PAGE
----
Improving sales performance is crucial to your credit union’s success. New accounts and loans create needed income to cover costs and increase capital. Even with all the technological advancements in marketing and customer service, your branch employees are often the main point of contact for many of your members. A strong sales program relies mainly upon member service representatives efficiently and confidently referring the right products and services, opening accounts, and more. Here are 3 components your credit union sales program should zero in on:
Product & Service Knowledge
Before member service representatives can face prospective and current members, they need to be thoroughly knowledgable on your credit union’s products and services. This includes features, benefits, and how they affect the member’s financial health.
One effective way to learn is to actively experience what you’re learning. You can emulate this by incentivizing employees who also use your credit union’s products for themselves.
Actual knowledge is more than just memorizing fees, benefits, minimum balances, and other data. It’s crucial that employees can align members to products and services that are a good fit for their situation.
Active Coaching From Management
Effective management coaching can’t be done based on weekly or monthly sales reports. To truly understand how an employee is performing, it’s important to observe their behavior, among other factors. Employees must communicate with confidence, have a professional appearance, build rapport with members, and discover what they need. After this process, they must successfully present solutions in a way that members understand and effectively overcome their second thoughts or objections.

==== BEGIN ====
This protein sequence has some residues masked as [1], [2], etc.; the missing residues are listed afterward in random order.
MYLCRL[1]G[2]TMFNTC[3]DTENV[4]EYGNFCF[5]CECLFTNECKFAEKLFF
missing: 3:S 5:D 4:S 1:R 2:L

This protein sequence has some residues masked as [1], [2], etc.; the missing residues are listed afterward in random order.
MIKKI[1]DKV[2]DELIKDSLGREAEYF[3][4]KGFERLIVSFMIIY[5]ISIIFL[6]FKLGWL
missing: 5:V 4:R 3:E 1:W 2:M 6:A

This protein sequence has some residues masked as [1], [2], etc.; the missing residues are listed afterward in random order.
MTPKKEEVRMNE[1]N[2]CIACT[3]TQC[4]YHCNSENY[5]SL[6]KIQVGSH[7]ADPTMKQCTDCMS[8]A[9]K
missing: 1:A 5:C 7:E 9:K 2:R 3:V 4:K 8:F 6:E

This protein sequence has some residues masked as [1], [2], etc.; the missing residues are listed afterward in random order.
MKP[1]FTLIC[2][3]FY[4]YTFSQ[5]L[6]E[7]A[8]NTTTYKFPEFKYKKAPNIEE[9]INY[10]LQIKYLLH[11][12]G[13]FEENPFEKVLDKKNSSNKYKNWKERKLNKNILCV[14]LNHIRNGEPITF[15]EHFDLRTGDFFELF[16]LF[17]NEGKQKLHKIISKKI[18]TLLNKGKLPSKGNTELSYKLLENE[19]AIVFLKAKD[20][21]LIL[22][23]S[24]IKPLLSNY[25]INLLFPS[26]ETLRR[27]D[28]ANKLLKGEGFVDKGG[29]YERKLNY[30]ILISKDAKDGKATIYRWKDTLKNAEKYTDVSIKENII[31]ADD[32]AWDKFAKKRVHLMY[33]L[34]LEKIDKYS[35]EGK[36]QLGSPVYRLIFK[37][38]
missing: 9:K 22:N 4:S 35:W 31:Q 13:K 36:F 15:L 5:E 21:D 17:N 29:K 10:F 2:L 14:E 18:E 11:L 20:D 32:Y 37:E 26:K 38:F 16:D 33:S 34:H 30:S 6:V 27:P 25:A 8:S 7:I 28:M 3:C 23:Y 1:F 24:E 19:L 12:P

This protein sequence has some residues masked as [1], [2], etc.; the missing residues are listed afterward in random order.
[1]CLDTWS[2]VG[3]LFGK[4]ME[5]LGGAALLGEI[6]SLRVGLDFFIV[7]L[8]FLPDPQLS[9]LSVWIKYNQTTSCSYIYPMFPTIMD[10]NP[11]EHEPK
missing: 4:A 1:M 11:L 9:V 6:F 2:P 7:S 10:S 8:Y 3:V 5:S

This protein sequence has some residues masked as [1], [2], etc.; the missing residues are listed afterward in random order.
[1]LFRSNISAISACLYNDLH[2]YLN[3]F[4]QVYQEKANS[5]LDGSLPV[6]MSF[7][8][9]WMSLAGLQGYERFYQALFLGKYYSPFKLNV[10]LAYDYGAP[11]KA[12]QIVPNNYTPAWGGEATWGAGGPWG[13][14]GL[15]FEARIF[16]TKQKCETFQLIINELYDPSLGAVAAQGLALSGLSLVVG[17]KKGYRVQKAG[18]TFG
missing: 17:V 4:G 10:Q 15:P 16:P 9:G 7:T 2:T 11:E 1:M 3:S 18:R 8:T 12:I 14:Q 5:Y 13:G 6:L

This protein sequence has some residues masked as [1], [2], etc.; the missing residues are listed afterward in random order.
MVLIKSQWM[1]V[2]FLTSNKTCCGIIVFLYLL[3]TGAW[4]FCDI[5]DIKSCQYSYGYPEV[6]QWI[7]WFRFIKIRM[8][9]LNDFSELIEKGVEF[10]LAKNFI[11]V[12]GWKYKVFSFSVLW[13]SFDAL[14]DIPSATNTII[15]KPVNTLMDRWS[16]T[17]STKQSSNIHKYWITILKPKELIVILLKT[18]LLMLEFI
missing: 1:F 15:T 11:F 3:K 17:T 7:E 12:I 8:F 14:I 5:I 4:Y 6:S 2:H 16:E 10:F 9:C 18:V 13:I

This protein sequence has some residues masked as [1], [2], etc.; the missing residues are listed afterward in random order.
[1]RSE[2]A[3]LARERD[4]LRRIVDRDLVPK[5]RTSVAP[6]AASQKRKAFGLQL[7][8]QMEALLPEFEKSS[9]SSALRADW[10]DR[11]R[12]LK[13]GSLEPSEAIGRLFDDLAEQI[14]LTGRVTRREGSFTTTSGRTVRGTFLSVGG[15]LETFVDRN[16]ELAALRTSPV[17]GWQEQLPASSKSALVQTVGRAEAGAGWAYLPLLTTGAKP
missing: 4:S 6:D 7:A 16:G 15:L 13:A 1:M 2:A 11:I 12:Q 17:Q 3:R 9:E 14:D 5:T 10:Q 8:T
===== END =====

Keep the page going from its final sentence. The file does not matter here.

The only way management can see if these behaviors are done is to observe employees in action and directly give clear feedback on how to improve.
Member Service Representative Accountability
When employees don’t reach their sales goal, does your credit union hold them accountable for their performance? If not, they are most likely just performing to their current comfort level. Take note: ‘accountability’ doesn’t mean punishing underperforming employees. Accountability also refers to recognizing success and providing incentives when employees are meeting or exceeding expectations. Behaviors that are rewarded are often repeated!
These 3 areas should be in place in order for your credit union sales program to meet your goals. You won’t achieve these without giving employees the right training, development and coaching. Encourage management to actively observe employee behavior and provide ways to improve. Hold member service representatives accountable for their actions. When you focus on these areas, your sales program should see results!